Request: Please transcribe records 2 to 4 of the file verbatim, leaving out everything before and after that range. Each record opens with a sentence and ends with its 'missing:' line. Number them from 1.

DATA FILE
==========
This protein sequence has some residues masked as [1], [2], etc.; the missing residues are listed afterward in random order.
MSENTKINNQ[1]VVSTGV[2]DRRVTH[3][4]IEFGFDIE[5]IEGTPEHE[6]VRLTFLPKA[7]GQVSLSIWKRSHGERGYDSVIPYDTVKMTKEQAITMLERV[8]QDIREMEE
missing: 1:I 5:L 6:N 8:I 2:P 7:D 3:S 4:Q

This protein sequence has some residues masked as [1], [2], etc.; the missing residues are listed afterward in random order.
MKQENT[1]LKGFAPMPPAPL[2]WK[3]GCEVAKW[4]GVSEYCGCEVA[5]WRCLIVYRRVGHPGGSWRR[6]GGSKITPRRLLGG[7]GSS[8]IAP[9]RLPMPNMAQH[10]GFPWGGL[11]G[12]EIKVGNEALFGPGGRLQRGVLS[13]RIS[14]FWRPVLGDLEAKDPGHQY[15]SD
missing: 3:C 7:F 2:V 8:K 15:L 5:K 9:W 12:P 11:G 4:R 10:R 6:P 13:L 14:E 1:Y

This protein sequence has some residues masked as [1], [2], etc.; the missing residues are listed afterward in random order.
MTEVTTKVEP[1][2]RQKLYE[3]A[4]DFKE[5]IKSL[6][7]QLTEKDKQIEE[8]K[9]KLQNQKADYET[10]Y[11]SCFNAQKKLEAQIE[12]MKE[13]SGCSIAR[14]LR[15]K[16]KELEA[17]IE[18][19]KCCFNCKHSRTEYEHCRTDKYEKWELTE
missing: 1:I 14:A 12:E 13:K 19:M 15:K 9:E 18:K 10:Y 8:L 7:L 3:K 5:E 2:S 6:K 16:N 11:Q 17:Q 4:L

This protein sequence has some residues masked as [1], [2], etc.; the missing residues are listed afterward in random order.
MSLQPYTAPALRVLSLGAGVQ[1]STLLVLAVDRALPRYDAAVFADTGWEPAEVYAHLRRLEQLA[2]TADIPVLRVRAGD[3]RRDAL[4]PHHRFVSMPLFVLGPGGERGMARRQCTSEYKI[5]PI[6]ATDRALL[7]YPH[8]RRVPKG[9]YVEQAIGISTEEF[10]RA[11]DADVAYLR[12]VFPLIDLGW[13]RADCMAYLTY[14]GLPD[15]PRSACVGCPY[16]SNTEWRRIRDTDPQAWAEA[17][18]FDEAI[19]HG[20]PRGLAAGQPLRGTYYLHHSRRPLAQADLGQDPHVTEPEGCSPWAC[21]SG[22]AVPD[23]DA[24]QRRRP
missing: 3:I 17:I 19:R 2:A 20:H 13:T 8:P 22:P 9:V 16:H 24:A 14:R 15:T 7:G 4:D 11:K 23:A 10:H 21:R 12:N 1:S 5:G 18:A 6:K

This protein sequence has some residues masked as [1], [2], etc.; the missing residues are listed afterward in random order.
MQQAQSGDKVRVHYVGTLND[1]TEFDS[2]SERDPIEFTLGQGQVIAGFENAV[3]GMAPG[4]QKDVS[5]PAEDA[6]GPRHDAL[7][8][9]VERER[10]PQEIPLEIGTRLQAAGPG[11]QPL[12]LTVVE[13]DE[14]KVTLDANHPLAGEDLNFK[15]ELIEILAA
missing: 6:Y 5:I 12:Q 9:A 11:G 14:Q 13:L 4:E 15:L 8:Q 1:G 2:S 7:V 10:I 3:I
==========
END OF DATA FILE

This protein sequence has some residues masked as [1], [2], etc.; the missing residues are listed afterward in random order.
MKQENT[1]LKGFAPMPPAPL[2]WK[3]GCEVAKW[4]GVSEYCGCEVA[5]WRCLIVYRRVGHPGGSWRR[6]GGSKITPRRLLGG[7]GSS[8]IAP[9]RLPMPNMAQH[10]GFPWGGL[11]G[12]EIKVGNEALFGPGGRLQRGVLS[13]RIS[14]FWRPVLGDLEAKDPGHQY[15]SD
missing: 3:C 7:F 2:V 8:K 15:L 5:K 9:W 12:P 11:G 4:R 10:R 6:P 13:L 14:E 1:Y

This protein sequence has some residues masked as [1], [2], etc.; the missing residues are listed afterward in random order.
MTEVTTKVEP[1][2]RQKLYE[3]A[4]DFKE[5]IKSL[6][7]QLTEKDKQIEE[8]K[9]KLQNQKADYET[10]Y[11]SCFNAQKKLEAQIE[12]MKE[13]SGCSIAR[14]LR[15]K[16]KELEA[17]IE[18][19]KCCFNCKHSRTEYEHCRTDKYEKWELTE
missing: 1:I 14:A 12:E 13:K 19:M 15:K 9:E 18:K 10:Y 8:L 7:L 3:K 5:E 2:S 6:K 16:N 11:Q 17:Q 4:L

This protein sequence has some residues masked as [1], [2], etc.; the missing residues are listed afterward in random order.
MSLQPYTAPALRVLSLGAGVQ[1]STLLVLAVDRALPRYDAAVFADTGWEPAEVYAHLRRLEQLA[2]TADIPVLRVRAGD[3]RRDAL[4]PHHRFVSMPLFVLGPGGERGMARRQCTSEYKI[5]PI[6]ATDRALL[7]YPH[8]RRVPKG[9]YVEQAIGISTEEF[10]RA[11]DADVAYLR[12]VFPLIDLGW[13]RADCMAYLTY[14]GLPD[15]PRSACVGCPY[16]SNTEWRRIRDTDPQAWAEA[17][18]FDEAI[19]HG[20]PRGLAAGQPLRGTYYLHHSRRPLAQADLGQDPHVTEPEGCSPWAC[21]SG[22]AVPD[23]DA[24]QRRRP
missing: 3:I 17:I 19:R 2:A 20:H 13:T 8:P 22:P 9:V 16:H 24:A 14:R 15:T 7:G 4:D 11:K 23:A 10:H 21:R 12:N 1:S 5:G 18:A 6:K